The 2023 CMCC Climate Change Communication Award received double the number of applications compared to the previous edition, with 372 submissions from all over the world. Among the candidates, 183 projects from 52 different countries were deemed eligible for the Award: a varied ensemble of communication initiatives that give an insightful overview of the sector’s latest innovations. New voices are represented through participatory initiatives that connect audiences with communication professionals and value different types of knowledge as important assets for a green transition. Art is used as a way of representing cutting-edge results of climate science such as projections of future sea levels, trends in past glacial melt and the impacts of human activities on landscapes. New technologies, such as virtual reality, are employed to convey a more clear image of what the future of our planet will look like. Together with the participants we embark on a journey to discover climate stories from a local to a global level. From the top of the European Alps to the depth of the Atlantic ocean, different storytelling techniques capture our senses with breathtaking images and original content.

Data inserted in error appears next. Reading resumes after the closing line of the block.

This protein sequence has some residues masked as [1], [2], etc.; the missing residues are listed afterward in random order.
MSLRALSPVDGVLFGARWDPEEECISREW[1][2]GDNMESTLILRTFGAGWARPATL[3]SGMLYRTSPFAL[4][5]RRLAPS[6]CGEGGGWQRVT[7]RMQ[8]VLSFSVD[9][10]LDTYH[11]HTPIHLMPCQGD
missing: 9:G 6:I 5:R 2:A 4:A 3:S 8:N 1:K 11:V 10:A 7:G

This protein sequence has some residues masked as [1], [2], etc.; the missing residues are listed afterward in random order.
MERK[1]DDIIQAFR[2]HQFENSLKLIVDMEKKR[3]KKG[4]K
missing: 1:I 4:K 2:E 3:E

The winning project: Faces of Climate Resilience
Faces of Climate Resilience, a project that highlights the human side of climate communication through storytelling, is the winner of the CMCC Climate Change Communication Award “Rebecca Ballestra” second edition.
Faces of Climate Resilience is a 16 parts short-documentary series that captures the voices of people in some of India’s most climate-vulnerable regions. The project strives to make climate change more tangible beyond data through the lived experiences of people. The focus is on how individuals and communities are adapting to the climate crisis by embracing nature-based solutions and traditional wisdom. Faces of Climate Resilience was conceptualized and executed by the Council on Energy, Environment, and Water (CEEW), one of Asia’s leading not-for-profit policy research institutions, whose climate risks research formed the backbone of the series. This project was also done in partnership with India Climate Collaborative, Edelgive Foundation, and Drokpa Films.